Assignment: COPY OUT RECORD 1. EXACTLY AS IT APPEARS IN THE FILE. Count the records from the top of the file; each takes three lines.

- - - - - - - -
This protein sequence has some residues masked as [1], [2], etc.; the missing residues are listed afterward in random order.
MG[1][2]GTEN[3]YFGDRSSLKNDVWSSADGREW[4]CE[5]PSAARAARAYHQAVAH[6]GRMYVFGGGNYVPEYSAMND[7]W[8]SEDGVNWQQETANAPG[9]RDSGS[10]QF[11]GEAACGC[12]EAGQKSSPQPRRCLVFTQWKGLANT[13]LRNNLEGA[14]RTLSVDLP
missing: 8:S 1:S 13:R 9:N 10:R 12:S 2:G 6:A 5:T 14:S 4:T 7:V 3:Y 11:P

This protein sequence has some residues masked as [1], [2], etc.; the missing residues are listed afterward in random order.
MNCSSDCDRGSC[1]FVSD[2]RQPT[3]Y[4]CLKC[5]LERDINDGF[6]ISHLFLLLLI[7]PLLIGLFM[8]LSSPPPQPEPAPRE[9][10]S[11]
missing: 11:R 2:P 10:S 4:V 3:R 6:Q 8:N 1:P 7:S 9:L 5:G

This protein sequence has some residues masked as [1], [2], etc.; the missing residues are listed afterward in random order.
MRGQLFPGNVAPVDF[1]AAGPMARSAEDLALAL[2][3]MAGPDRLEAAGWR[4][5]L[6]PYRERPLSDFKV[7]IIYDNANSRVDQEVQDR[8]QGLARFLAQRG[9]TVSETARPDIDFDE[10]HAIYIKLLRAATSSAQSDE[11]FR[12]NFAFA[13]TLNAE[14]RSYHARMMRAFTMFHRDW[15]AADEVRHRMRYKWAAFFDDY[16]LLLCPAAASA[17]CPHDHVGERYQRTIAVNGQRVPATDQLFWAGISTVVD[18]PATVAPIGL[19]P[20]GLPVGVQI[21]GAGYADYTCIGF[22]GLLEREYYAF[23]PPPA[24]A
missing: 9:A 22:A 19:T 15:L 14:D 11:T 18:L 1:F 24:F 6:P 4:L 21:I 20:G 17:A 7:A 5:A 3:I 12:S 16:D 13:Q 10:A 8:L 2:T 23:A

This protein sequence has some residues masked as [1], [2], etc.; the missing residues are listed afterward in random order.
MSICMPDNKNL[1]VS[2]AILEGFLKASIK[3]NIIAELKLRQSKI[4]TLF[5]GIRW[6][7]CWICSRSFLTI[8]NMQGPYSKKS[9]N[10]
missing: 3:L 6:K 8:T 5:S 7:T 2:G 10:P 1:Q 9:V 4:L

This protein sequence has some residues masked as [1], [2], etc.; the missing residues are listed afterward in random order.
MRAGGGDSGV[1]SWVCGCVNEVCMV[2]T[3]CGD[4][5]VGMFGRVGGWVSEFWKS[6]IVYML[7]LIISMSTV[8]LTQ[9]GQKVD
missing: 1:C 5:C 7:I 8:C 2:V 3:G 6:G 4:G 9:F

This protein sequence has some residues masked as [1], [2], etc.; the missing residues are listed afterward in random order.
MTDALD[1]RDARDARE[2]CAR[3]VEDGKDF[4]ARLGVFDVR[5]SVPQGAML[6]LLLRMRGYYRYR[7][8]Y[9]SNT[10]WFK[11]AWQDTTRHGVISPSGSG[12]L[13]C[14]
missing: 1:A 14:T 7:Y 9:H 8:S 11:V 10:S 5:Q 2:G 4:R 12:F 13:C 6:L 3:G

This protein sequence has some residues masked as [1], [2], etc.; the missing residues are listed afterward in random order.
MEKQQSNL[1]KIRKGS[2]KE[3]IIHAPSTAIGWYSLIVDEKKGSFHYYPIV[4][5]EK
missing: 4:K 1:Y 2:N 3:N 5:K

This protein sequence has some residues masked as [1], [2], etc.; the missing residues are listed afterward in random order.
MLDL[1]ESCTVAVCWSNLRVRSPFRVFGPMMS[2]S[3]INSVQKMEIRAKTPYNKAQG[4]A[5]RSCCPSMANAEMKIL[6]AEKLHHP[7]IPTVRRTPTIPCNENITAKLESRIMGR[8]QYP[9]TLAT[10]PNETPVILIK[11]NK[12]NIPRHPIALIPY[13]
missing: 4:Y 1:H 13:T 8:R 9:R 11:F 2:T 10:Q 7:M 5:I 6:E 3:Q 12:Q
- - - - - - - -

This protein sequence has some residues masked as [1], [2], etc.; the missing residues are listed afterward in random order.
MG[1][2]GTEN[3]YFGDRSSLKNDVWSSADGREW[4]CE[5]PSAARAARAYHQAVAH[6]GRMYVFGGGNYVPEYSAMND[7]W[8]SEDGVNWQQETANAPG[9]RDSGS[10]QF[11]GEAACGC[12]EAGQKSSPQPRRCLVFTQWKGLANT[13]LRNNLEGA[14]RTLSVDLP
missing: 8:S 1:S 13:R 9:N 10:R 12:S 2:G 6:A 5:T 14:S 4:T 7:V 3:Y 11:P